Railing corners, racing crits


By Luke Ramseth

About 20 SDBC/Emerald Textiles teammates rode out to Poway for a quick cornering skills tune-up and practice criterium last Saturday.

It was a reminder of where we all stand as the first big weekend of racing closes in. Feb. 1 is the Boulevard Road Race, and the Red Trolley Criterium the next day. Both are in San Diego County. 

We first went over several cornering basics. Here were the main points:

Positioning -- Be in the drops, and be relaxed. You’ll go faster in the drops through a turn (more aerodynamic), and you’ll also have more control, in case something goes awry. It’s stable. Ideally, the inside arm should be straighter -- more weighted -- and the outside arm should be bent. But sometimes, they might both be bent. Get low.

Your inside leg should be at the top of the pedal stroke, so as to avoid clipping a pedal (though often, you can pedal right on through). Your outside leg should be straight, and weighted. 

Keep your head and eyes pointed well ahead. Don’t get too caught up with what is happening immediately around you.

Using the full road and hitting the apex -- Use as much road as possible when hitting a turn. Pick a line, and stick to it. For a right hander, enter from the far left of the road, as far as you can go. 

Think of yourself as a slingshot as you head toward the apex (the tightest part of the turn) and exit out the other side, again, if possible, ending up on the far left of the road. If you don't lose any ground on the person directly in front of you, then you’re cornering quite well.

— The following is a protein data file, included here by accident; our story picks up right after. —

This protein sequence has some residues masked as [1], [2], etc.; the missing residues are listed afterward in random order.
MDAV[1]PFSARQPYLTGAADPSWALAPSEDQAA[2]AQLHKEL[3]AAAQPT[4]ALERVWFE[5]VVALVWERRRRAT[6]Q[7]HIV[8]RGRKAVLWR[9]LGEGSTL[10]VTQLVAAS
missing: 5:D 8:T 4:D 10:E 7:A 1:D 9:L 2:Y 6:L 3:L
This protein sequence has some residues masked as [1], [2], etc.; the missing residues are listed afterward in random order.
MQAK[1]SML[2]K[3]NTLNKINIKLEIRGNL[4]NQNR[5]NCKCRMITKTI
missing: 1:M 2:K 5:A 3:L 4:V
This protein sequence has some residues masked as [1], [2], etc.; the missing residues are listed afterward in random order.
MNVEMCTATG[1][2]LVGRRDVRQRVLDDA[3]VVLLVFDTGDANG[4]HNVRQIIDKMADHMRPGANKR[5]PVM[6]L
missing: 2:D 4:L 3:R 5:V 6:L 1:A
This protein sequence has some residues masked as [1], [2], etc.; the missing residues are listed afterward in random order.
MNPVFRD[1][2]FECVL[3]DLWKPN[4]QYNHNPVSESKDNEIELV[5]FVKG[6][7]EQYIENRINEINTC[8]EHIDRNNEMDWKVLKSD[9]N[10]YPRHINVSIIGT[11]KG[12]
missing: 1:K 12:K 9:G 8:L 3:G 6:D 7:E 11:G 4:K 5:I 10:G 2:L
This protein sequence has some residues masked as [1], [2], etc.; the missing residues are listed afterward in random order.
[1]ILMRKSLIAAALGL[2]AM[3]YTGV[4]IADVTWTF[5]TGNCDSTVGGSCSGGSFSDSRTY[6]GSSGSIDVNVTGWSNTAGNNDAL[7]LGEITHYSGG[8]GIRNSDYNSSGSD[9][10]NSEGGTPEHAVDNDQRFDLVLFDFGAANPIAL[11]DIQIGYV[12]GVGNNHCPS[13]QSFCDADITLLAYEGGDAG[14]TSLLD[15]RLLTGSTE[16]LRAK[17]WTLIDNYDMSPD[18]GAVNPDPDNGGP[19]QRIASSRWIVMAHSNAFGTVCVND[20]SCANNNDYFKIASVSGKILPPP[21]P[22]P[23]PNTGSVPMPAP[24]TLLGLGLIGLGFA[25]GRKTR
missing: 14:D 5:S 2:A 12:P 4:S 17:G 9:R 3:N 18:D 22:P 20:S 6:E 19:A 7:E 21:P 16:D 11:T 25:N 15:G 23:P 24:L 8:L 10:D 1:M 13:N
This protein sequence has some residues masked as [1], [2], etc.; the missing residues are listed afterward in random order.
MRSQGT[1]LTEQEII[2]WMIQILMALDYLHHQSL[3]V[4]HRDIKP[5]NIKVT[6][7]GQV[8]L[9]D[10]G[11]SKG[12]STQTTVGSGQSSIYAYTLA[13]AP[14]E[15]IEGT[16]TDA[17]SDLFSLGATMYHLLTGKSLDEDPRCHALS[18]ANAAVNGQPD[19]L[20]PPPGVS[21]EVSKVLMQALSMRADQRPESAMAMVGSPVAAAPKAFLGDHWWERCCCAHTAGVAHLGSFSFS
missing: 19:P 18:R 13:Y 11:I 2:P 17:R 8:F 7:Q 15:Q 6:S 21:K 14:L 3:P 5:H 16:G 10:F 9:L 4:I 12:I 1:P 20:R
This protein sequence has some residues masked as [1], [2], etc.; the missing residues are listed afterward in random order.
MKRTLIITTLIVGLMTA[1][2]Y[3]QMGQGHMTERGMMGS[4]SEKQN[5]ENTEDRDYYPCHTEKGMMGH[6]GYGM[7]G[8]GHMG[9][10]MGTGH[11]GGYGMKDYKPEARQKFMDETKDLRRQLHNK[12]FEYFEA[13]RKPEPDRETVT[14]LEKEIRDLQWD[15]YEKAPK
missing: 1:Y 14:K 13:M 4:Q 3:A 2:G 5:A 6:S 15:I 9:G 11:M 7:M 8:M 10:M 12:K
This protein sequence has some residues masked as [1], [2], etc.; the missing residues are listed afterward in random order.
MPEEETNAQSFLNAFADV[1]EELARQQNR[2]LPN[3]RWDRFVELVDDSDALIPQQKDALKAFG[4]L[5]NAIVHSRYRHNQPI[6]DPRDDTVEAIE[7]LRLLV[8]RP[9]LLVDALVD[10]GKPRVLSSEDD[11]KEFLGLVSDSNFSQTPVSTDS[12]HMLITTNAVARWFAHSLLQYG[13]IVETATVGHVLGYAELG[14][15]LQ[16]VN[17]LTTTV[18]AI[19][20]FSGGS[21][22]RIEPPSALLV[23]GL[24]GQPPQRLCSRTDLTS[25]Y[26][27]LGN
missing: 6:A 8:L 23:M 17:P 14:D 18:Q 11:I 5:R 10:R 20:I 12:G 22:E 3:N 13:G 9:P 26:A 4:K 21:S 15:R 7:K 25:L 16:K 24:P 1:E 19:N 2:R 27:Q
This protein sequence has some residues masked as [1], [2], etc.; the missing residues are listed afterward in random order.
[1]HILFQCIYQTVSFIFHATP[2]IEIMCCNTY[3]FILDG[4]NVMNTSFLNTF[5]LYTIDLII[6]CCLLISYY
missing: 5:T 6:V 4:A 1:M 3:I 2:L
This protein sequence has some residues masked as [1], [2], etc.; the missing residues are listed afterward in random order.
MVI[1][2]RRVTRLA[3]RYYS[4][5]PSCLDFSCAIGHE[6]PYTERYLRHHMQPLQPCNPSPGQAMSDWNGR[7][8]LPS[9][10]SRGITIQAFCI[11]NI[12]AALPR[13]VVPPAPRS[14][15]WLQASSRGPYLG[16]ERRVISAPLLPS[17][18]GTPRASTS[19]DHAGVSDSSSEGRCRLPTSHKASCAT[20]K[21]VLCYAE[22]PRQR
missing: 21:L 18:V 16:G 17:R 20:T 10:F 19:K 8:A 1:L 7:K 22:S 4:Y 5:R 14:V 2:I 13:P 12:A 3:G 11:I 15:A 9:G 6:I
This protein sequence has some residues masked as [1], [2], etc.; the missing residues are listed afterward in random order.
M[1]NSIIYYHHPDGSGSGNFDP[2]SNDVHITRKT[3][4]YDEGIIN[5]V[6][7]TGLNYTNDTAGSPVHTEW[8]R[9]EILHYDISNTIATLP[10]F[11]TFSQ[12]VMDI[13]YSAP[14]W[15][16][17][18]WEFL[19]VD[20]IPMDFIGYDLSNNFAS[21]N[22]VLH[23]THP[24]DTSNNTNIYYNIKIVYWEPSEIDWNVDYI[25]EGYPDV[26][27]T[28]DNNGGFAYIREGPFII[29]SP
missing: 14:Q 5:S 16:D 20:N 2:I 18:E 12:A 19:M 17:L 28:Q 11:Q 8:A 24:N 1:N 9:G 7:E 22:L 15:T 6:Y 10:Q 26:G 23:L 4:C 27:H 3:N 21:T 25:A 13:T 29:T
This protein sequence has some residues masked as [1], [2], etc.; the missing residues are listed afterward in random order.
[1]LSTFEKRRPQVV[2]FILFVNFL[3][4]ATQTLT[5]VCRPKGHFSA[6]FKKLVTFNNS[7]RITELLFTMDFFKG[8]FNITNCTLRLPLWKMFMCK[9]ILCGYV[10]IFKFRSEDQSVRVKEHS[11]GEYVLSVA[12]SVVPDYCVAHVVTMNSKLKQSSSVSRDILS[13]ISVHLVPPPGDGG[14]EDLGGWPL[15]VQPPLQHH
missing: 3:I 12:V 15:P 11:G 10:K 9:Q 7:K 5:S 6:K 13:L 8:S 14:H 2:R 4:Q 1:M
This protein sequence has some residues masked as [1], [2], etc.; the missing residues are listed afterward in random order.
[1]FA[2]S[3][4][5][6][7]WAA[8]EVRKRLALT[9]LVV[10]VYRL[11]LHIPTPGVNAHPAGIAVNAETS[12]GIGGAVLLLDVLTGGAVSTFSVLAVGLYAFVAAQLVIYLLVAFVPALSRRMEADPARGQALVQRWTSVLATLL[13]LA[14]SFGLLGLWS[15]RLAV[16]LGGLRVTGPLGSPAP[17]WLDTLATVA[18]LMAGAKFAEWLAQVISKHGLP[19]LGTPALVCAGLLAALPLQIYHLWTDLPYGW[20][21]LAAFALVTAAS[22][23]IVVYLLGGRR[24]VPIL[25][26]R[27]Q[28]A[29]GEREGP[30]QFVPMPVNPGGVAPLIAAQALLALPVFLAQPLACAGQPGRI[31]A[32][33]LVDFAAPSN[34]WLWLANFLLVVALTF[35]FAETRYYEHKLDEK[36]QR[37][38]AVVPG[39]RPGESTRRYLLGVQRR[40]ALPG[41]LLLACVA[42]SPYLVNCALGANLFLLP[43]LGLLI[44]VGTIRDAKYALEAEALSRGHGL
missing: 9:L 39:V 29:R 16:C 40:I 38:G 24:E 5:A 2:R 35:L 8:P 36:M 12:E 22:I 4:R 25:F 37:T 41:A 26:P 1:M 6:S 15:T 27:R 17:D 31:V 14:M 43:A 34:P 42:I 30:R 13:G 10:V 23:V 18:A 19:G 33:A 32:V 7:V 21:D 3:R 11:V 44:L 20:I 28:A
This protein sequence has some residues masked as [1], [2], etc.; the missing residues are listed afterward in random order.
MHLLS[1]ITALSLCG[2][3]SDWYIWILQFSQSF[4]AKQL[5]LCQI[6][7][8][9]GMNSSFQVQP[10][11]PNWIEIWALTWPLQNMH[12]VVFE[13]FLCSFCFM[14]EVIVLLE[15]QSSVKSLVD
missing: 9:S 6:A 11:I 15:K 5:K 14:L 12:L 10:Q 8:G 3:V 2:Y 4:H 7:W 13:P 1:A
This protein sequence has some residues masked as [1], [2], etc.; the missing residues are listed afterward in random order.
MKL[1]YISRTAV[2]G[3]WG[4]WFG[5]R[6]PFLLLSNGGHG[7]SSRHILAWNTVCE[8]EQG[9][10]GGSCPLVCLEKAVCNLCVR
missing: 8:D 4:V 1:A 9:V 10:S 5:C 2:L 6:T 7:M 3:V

Braking -- It’s simple: Brake before you enter the turn, not in it (if you need to brake at all -- oftentimes it’s only a slight tap). 

Braking beforehand allows you to carry more speed through the other side, and it’ll also prevent you from accidentally locking up your wheel in the middle of the turn and sliding, especially if there’s any loose dirt or gravel in there.

Random tidbits -- When you’re in a race, corners can be bottlenecks ripe for crashes. You’ll avoid more of the carnage if you ride on the far inside, as people will slide out in the opposite direction. 

To pick up spots, however, you’re better served riding in the middle or outside when there’s a few people going through the turn at once. The inside can often clog up, despite being the shortest route.

After the cornering talk, we headed to the mostly closed-off criterium course, with three different types of corners to practice on.

Some of the team stood out in their sharp new SDBC/Emerald Textiles kits, delivered last week. Others had worn the old black and red, and some were dressed in a random assortment of other jerseys. The haphazard mix was ideal for a practice crit, as we broke up into three teams and took to the half-mile course near Scripps Poway Parkway.

There were several strong attacks, and even a few promising breaks. The pace was mostly high, and despite looking like it might splinter into a bunch of smaller groups early, everyone pulled together for a bunch gallop, Cat. 2s through Cat. 5s. 

It was a good early indicator of where we all stand -- some have been putting in loads of base miles, others still have some work to do. Some are smooth bike racing veterans, others are looking at their first race in a few weeks. 

We’ll come together again at training camp, slated for this weekend in Borrego Springs. Big rides, meals and meetings await.

After that, it’s off to the races.

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